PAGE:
In October 2023 the Biden Administration announced the designation of 31 Tech Hubs as part Phase 1 of a program that was previously authorized in the 2022 Chips and Science Act. The purpose of the Tech Hubs program is to invest an amount of approximately $500 million over a five year period in a few U.S. regions that are focused on creating critical technology ecosystems across a few key technology focus areas and create good jobs for American workers.

Quantum technology was deemed one of those key technologies and among the 31 designees, the Elevate Quantum Colorado group and The Bloch Tech Hub in the Chicago MSA (Metropolitan Statistical Area which including portions of Illinois, Indiana, and Wisconsin) were named to participate in Phase 1. (See our previous articles about the Phase 1 selections here and here.) Although other regions including the Washington/Virginia/Maryland region, the Seattle region, South Carolina, California, and others are also looking to build up a substantial quantum industry, they either chose not to apply for this program or were just not selected in Phase 1.

Phase 1 provided a minimum amount of funds for groups to plan and prepare a submission for Phase 2 which is now due on February 29, 2024. Phase 2 is where the really money will be spent with an estimated 5-10 Tech Hubs making it to Phase 2 with each of those Hubs receiving approximately $50-$75 million across approximately 3-8 projects. Given that many of the original 31 designees in Phase 1 will not make it to Phase 2, the question is which ones will make it? It is possible that both Colorado and Illinois will make it to Phase 2 but also possible that neither will make it. Our forecast is that the U.S. Economic Development Administration responsible for the program will select just one of these regions to receive the Phase 2 funding for quantum research.

Not willing to rely solely on potential funding from the federal government, the state governments of both Colorado and Illinois are also planning on providing some of their own funding programs. Governor Jared Polis of Colorado has recently submitted to his state legislature a Quantum Tax Credit bill with a budget of about $74 million. Of this amount, $44 million would be implemented in the form of  refundable state income tax credits for creating quantum research facilities, support research collaborations, and commercialization. Another $29 million would be reserved for establishing a University Quantum Incubator led by CU Boulder and other Colorado research universities. This funding would only be available if Colorado is awarded the Phase 2 Quantum Tech Hub funding.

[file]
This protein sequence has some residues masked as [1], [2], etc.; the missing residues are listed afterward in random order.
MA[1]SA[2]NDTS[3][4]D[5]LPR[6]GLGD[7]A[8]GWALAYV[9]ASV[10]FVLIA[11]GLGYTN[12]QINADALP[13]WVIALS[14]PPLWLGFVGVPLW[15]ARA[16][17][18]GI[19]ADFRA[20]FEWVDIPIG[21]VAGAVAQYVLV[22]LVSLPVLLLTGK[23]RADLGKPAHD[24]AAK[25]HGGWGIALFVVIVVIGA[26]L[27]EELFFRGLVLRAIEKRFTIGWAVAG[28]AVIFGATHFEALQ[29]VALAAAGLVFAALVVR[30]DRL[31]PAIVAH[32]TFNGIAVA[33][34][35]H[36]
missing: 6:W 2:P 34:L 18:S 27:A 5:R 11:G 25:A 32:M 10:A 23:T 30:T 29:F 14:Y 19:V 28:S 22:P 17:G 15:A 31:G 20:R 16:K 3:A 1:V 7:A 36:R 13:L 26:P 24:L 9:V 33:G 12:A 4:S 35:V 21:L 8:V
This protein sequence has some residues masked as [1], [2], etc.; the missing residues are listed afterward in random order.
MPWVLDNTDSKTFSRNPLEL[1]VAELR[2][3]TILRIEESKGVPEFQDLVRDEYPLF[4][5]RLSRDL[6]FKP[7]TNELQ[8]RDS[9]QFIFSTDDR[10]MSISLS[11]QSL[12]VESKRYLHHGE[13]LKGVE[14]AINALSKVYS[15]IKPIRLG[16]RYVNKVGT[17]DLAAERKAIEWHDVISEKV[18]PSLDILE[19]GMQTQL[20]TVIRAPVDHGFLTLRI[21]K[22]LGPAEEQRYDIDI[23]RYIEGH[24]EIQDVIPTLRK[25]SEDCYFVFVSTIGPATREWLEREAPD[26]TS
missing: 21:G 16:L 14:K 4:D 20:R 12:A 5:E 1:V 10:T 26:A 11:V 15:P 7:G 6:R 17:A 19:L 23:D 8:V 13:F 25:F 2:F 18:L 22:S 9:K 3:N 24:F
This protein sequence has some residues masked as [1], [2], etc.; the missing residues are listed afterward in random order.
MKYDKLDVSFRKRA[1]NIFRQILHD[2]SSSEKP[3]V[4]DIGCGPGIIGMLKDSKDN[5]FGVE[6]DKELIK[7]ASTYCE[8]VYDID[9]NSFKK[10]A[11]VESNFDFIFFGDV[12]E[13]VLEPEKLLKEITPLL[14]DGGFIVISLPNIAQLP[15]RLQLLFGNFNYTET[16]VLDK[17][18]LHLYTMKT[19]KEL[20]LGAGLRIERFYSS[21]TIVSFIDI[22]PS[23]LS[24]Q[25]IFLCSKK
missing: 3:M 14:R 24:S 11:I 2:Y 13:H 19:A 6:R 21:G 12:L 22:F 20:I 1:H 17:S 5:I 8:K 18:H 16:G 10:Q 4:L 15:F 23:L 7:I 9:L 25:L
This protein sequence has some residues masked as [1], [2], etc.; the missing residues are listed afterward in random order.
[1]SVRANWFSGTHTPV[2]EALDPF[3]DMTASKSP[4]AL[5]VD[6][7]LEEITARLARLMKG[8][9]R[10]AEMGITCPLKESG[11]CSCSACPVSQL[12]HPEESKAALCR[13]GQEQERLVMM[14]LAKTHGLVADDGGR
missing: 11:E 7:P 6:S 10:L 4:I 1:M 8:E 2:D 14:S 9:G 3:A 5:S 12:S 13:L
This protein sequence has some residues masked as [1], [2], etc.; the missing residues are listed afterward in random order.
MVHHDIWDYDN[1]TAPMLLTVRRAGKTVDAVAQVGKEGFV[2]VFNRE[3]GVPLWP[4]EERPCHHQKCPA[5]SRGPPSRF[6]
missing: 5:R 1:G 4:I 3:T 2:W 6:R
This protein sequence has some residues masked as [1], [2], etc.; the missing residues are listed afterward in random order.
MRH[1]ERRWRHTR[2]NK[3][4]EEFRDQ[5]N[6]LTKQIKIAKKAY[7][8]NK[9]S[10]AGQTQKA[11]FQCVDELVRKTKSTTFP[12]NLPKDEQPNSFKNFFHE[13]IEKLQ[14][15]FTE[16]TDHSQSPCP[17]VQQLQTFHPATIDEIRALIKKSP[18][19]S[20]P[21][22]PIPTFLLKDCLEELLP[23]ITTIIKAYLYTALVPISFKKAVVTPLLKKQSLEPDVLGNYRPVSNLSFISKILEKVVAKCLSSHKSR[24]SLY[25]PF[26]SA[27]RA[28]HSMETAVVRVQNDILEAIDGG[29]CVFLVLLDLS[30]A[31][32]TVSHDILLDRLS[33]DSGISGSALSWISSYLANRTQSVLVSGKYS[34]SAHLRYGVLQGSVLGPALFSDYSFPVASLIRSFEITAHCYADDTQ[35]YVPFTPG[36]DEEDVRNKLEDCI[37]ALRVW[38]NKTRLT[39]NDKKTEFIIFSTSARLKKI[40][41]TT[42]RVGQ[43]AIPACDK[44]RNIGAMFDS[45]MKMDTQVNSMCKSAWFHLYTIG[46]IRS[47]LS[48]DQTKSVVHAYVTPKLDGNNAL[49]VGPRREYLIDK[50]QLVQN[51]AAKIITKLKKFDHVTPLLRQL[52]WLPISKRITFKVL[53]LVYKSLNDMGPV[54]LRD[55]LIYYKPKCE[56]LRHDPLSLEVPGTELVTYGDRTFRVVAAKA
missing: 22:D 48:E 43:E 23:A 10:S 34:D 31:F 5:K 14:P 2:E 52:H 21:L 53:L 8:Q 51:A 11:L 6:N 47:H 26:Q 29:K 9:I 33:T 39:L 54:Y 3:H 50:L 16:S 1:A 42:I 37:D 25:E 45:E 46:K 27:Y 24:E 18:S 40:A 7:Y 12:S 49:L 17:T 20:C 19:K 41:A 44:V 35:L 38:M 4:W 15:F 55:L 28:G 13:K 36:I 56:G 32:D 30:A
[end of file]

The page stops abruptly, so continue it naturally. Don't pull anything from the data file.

Not to be outdone, Governor J.B. Pritzker of Illinois has proposed a funding of $500 million for quantum innovation in Illinois’ Fiscal Year 2025 state budget. Although a detailed breakout of this funding amount has yet to be released, we understand that $200 million would be allocated for a high-powered cryogenic facility, $100 million for the development of a quantum campus site, and $200 million for matching federal grants such as the Tech Hub grants mentioned above.

Both regions already have a substantial amount of quantum activity already. In Colorado, quantum development is already taking place at a major NIST facility in Boulder, the University of Colorado at Boulder, the JILA Research Institute, quantum computing companies Atom ComputingQuantinuum, and Infleqtion as well many other quantum component suppliers such as Maybell QuantumVescent Photonics. In Illinois, quantum research is currently being performed at the US Department of Energy’s Argonne National Laboratory and Fermi National Accelerator Laboratory, the Chicago Quantum Exchange consortium including the University of Chicago, University of Illinois Urbana-Champaign, University of Wisconsin-Madison, and Northwestern University. Also in the Chicago area are several quantum startup companies including EeroQqBraidmemQ,  InfleqtionQuantCAD, and Great Lakes Crystal Technologies as well as several potentially large end users.

Additional details of the proposed Colorado funding are available in a blog posted on the University of Colorado Boulder website here and also an article posted on the Longmont Leader’s website here. News articles about the Illinois proposed funding are posted on the Axios and Courthouse News Service websites here and here. The full Illinois FY 2025 budget proposal is also available online with details of the proposed quantum funding on page 73.

February 24, 2024